Richmond 34 honored 59 years after Thalhimers sit-in

Posted at 6:45 PM, Feb 21, 2019

RICHMOND, Va. -- Virginia Union University held a chapel service on Thursday honoring the Richmond 34, a group of alumni who took part in a Civil Rights sit-in 59 years ago.

The Richmond 34 was a group of VUU students who conducted a sit-in at Thalhimers department store on February 22,1960.

"The anniversary of your justice and standing for the people of Richmond and black people around the world," said Dr. Hakim J. Lucas, VUU President & CEO, when he presented one of the members with a citation for the group.

The 34 were praised for their efforts in ending segregation and speakers urged the VUU students in attendance to follow their example when addressing issues facing minority communities today.

"We need some modern Richmond 34 folks who will decide not to be hear no evil, see no evil complacent people," said Dr. Dwight C. Jones, former mayor of Richmond. "We need some folks who will be willing to speak truth to power. The truth of the matter is that there are issues that need to be addressed."

The event, called "Faith, Identity, & Social Justice" was as notable for who was there as for who was not.

Several members of the Richmond 34 were in attendance, but Virginia Governor Ralph Northam was not. He announced Wednesday night that he would skip the service at the request of VUU’s Student Government Association.

The university announced that Northam would attend the service and said it was a part of his "reconciliation tour" after his blackface scandal.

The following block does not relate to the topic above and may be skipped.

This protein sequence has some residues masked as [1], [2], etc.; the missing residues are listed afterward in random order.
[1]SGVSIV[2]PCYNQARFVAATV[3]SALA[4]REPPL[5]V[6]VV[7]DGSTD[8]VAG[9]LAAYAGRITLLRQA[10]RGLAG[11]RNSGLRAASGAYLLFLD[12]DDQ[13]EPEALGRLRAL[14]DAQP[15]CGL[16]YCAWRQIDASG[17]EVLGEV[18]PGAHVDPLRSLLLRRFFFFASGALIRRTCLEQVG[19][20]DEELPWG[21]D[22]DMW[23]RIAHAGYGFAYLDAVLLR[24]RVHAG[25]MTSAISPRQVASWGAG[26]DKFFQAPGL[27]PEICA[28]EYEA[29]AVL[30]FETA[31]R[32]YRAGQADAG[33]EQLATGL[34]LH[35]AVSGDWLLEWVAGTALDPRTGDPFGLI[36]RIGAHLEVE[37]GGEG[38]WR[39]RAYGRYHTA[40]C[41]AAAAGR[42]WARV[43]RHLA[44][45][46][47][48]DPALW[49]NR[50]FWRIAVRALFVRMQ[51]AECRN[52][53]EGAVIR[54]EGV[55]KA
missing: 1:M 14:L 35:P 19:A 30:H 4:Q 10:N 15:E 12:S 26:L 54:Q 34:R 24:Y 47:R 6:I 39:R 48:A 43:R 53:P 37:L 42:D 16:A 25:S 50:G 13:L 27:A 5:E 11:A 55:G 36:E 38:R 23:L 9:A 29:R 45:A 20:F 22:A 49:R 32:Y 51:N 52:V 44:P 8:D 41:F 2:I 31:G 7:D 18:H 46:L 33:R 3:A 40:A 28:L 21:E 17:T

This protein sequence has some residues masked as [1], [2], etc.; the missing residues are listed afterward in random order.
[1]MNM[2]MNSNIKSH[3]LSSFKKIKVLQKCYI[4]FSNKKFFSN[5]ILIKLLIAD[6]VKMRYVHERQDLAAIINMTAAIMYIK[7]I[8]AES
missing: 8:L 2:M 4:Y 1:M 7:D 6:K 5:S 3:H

At the start of the month, it was revealed that on Northam's medical school yearbook page, there was a photo of two men, one in blackface and the other in KKK robes. Northam initially apologized for the photo, but then said he was neither man in the picture, while at the same time admitting that he did put shoe polish on his face in 1984 while taking part in a Michael Jackson dance contest in San Antonio.

"Come another time. Let's have real conversation about race and reconciliation and let's not overshadow the presence of the Richmond 34," said Jamon K. Phenix, President of the VUU SGA,  after the service when asked about why he requested Northam not come. He added that the governor is welcome in the spring time to have those conversations. "The conversations at clear. We have to have a conversation around education in underserved communities. We have to have conversations around voting rights."

And while the VUU students were praised for taking a stand on Northam's appearance, some, including members of the Richmond 34 felt the governor should have attended.

"You need two people to come together to reconcile and I think this would have been a good opportunity to have dialogue and as a teaching tool," said Elizabeth Johnson Rice, one of the Richmond 34 coordinators. "We will have a dialogue. We want to have a forum here at Virginia Union with the students involved, with the Richmond 34 involved."

Rice added she will start that conversation with Northam on Friday when the governor hosts the Richmond 34 at the executive mansion for breakfast.



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